Everything is done on a tube-sized scale, so the cost and logistics of the system are manageable. Openings in the cold storage area through which the tubes are sucked out are barely larger than a 1.4 mL tube and small volumes of argon are used to exclude atmosphere. The issue of water uptake has received a great deal of attention in the industry, but there is very little data available with real samples, says Jas Sanghera, PhD, commercial director of TTP LabTech. “The only way to find out how effective [a system is] is by actually measuring the degradation and water uptake. Wyeth has done an extensive test and so have some of our other customers. The amount of water uptake is very, very small to the point that it’s unmeasurable.”
Although human error is virtually eliminated with automated compound handling, mechanical error is still an issue. When processing hundreds of thousands or millions of samples, it is possible that the wrong tube could be delivered or that the wrong barcode could be attached to a sample. An error rate of even 0.1% multiplied by one million compounds would be 10,000 errors, and 10,000 potential hits missed. Strategies for controlling machine error focus mainly on redundancy in the system. If the wrong tube is selected, the error should be discovered when the bar code is scanned. However, formal studies of machine error rates are generally not available from laboratory equipment manufacturers.
A Future for Automated Compound Weighing and Management
Weighing of dry compounds for high-throughput screening is such a monumental chore that the dominant trend in compound management is the conversion of dry compound stocks to liquid stocks solvated in dimethyl sulfoxide (DMSO). The use of liquid stocks reduces the need for weighing of compound to only those times when the liquid stock runs out. However, the use of DMSO introduces new pitfalls relating to compound stability through freeze/thaw cycles and water ingress. Developers of laboratory automation technology continue to study the problem of automated compound weighing.
Innovate Engineering and Design in San Diego recently filed a patent application for a novel automated compound weighing system called the Nova Compound Collection System. It uses a disposable pin for collecting dry compound from a vial. The computer detects the weight of the compound on the pin and will repeat the collection until the weight is correct. It then transfers the compound into the destination vial. Decapping, capping, barcode scanning, and physical transport of the vials is included in the weighing process, which takes one to two minutes. The system is currently limited to non-metallic compounds with low moisture content and crystals of less than 2 mg mass. Cross contamination is a non-issue because of the use of disposable pins for handling the compound.
Other dry compound weighing systems are available using methods such as vibration, vacuum, valves, and Archimedes screws. The main problem with any automated compound weighing system is the fact that drug candidate compounds frequently have unusual physical properties that cannot be accommodated by the automated system. Until computers and robotics are smart enough and sensitive enough to handle these compounds, at least some manual weighing is necessary. One tool that can bring the manual weighing process as close as possible to the accuracy and efficiency of an automated system is the MossWeigh system that comes with the Moss 2002 Automated Assay Plate Preparation System from Zinsser Analytic GmbH, Frankfurt, Germany. The MossWeigh software guides the operator through a weighing process expedited by automatic doors, rapid taring, and automated bar code scanning and data storage, so the only task that remains is the actual handling of the compound.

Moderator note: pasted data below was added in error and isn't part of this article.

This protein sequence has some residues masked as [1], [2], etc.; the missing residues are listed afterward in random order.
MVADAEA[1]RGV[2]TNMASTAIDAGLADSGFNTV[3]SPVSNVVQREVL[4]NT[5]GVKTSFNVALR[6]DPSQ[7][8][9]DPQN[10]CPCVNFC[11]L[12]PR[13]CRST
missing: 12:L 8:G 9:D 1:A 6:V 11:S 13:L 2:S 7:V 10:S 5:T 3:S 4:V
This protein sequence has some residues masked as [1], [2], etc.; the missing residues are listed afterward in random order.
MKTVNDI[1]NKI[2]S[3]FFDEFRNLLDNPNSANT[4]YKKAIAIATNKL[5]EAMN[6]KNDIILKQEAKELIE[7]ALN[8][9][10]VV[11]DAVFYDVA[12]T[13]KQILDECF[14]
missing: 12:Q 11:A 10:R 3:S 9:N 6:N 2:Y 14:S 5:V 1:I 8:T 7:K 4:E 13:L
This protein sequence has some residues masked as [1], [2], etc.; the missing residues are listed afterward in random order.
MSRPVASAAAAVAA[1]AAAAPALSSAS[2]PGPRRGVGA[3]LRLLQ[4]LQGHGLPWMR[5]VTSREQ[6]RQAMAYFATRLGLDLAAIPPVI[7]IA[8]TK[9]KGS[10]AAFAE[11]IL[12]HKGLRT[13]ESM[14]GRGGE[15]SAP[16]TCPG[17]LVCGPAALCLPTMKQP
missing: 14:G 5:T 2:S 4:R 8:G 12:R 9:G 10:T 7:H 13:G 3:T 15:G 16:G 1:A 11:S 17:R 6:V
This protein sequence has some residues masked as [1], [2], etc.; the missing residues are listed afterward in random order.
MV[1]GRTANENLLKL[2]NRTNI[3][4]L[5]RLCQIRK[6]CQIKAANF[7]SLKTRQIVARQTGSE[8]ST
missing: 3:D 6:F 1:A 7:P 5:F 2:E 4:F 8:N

Nuts and Bolts
Many potential bottlenecks in compound management, especially with increasingly automated systems, have to do with practicality. Often, the theoretical throughput of a system is greatly decreased by unavoidable, real-world problems, and the reliability of the automated system can become a potential pitfall. Sanghera says the main obstacles to maximum performance of compound management systems have to do with mechanical breakdown. “There’s no point in having automation if you’re going to spend most of your time repairing it . . . I’ve seen many bits of kit sitting in labs where people just want to forget that they ever bought them. Usually it’s because of reliability, rather than because when they bought it, it didn’t meet a particular specification.”
Another hurdle in compound management has to do with materials and consumables. Colette DeChard, manager of biological support for compound management at Merck, describes a state-of-the-art, fully-automated, compound management facility housed in a dedicated building in Rahway, N.J., that supports all research locations worldwide. This climate-controlled laboratory warehouse holds racks of carousels and cold boxes up to a 24-foot-high ceiling. Tray transfer robots move between shelves 100 inches wide and six feet deep, hefting racks of 96 vials or aluminum trays of plates. “Before, the bottleneck was manually picking the sample. Now we have robots that can pick 192 vessels in fifteen minutes. A human with semi-automated shelving would take an hour or two to pick those same 192 samples,” DeChard says.
Sixty CPUs control the robotics and databases, outnumbering human operators three to one. Merck’s system supports all nine worldwide research facilities, where tens or hundreds of thousands of compounds may be screened in a single day. This massive facility can pick and plate 12,000 compounds a day and replicate the same 12,000 compounds the next day. Such a massive, futuristic operation may seem unstoppable, but one of their greatest bottlenecks is keeping a supply of consumables such as plates, caps, and solvents, says DeChard. Run out of any of these, and the entire operation grinds to a halt. To avoid this, Merck uses software to manage supplies, maintaining a six-week lead time on all orders.